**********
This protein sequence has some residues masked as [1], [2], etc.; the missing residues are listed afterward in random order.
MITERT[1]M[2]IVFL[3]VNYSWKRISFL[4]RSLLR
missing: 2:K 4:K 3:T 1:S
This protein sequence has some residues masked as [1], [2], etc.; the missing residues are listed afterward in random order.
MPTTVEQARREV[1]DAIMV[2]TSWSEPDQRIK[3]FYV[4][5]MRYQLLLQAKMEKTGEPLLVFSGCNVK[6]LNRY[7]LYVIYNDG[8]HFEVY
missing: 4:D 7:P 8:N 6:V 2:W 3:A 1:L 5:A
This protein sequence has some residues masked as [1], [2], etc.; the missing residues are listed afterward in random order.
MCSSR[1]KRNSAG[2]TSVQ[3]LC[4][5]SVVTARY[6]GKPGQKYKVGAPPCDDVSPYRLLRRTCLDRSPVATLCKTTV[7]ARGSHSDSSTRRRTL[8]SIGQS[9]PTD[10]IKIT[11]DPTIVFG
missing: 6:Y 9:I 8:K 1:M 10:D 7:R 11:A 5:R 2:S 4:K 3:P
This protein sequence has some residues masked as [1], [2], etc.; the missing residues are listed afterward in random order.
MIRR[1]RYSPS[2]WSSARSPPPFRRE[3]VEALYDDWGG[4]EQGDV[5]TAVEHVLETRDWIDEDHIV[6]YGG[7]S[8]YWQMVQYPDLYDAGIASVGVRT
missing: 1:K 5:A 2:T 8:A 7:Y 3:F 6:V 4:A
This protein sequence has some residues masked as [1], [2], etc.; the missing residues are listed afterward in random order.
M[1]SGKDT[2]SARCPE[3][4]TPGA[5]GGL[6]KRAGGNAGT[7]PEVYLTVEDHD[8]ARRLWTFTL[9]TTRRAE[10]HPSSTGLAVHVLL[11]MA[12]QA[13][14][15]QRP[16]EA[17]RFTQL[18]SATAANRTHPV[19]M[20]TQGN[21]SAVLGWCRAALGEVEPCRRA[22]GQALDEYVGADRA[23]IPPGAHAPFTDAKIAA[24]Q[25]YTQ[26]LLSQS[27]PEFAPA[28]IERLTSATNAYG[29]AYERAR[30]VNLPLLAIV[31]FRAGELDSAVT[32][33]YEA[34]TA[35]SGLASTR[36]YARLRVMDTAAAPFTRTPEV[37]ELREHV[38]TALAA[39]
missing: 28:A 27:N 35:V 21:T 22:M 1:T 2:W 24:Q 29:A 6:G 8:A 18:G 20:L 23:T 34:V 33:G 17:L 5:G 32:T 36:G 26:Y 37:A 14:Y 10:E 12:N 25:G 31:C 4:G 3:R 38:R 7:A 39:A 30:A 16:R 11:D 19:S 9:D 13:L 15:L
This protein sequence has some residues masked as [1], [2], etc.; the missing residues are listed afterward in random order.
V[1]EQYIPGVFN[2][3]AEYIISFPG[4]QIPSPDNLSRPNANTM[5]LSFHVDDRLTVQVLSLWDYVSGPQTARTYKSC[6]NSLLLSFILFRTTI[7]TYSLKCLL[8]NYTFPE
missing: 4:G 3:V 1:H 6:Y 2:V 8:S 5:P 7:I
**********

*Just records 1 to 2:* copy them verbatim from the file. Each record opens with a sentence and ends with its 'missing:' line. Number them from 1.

This protein sequence has some residues masked as [1], [2], etc.; the missing residues are listed afterward in random order.
MITERT[1]M[2]IVFL[3]VNYSWKRISFL[4]RSLLR
missing: 2:K 4:K 3:T 1:S
This protein sequence has some residues masked as [1], [2], etc.; the missing residues are listed afterward in random order.
MPTTVEQARREV[1]DAIMV[2]TSWSEPDQRIK[3]FYV[4][5]MRYQLLLQAKMEKTGEPLLVFSGCNVK[6]LNRY[7]LYVIYNDG[8]HFEVY
missing: 4:D 7:P 8:N 6:V 2:W 3:A 1:L 5:A